You do understand the concept of exponential consumption of a finite resource, right?

        The math is incontrovertible. Even your own President has acknowledged that you face an energy shortage. Just that no one in American politics wants to admit that peak oil is a serious problem.

        Climate change has become the official publicly acceptable mantra.

        BTW, the only good thing about reaching the oil cliff is that we run out of oil to burn for fuel which will have an immediate negative impact on CO2 emmissions. So when we do hit the oil cliff we will also mitigate climate change.

        Just not looking forward to the nuclear wars that Israel and America will have with each other over the remaining reserves so they can keep the military machine fuelled up, so that the military machine can do more war, so that people can keep working for the military machine, so that the military machine can do more war… Doh!

        • Bob_Wallace

          Why don’t you spend some time at The Oil Drum, where at one time the idea of peak oil ruled supreme?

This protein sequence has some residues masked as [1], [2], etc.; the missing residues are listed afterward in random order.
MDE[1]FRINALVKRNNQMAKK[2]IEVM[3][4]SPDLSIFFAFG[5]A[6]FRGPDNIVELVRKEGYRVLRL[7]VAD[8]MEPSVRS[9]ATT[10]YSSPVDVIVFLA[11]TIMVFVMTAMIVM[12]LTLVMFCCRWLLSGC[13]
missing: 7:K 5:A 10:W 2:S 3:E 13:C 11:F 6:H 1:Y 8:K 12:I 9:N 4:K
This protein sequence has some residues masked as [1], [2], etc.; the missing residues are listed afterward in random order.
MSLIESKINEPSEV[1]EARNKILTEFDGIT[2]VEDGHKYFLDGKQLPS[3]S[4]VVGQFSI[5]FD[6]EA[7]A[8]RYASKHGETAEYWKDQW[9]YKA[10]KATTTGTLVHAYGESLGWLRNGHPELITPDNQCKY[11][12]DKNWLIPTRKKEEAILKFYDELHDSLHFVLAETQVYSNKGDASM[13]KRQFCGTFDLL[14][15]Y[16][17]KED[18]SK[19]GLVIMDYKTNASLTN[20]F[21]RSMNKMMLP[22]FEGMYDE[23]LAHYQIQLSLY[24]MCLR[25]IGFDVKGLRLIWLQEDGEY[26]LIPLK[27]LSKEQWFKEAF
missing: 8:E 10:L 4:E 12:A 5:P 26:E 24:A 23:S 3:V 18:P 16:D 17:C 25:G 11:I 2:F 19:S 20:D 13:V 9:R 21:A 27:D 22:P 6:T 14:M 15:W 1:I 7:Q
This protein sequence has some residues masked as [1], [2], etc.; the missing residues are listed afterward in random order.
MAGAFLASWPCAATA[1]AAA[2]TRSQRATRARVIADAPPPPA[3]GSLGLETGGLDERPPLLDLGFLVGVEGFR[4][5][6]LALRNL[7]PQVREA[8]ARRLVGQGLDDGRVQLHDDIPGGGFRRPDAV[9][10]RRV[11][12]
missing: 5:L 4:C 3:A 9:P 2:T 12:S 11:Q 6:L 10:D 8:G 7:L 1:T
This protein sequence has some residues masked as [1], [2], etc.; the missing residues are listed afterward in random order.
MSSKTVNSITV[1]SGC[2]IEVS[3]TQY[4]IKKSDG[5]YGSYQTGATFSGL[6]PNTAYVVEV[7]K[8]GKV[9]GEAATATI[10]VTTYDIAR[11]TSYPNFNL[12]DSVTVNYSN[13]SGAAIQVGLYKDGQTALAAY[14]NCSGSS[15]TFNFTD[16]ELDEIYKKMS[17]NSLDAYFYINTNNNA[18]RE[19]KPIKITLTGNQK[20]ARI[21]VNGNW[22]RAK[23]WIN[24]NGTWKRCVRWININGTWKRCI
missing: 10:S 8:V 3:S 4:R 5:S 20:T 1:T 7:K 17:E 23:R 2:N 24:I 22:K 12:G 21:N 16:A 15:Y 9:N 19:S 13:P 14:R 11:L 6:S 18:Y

What you’ll find there is a more realistic appraisal of worldwide oil and perhaps start to understand that there is no oil cliff in our near future.

          Perhaps they can convince you to douse your hair fire….

          • Zer0Sum

            Peak oil arrived and went and now we are in the decline of the fossil reserves. Hence the price of fuel has climbed consistently for the past decade and will continue on that path as inflation from the Fed printing unlimited amounts of cash pushes up the global cost of living and lowers the value of the petro dollar. Combined with energy negative reserves becoming ever more prominent in the total mix and hence harder to extract oil for a profit, the decline of Ghawar, and the insistence from Israel to start a Nuclear war with Iran and we have the makings of a perfect catastrophe on a global scale.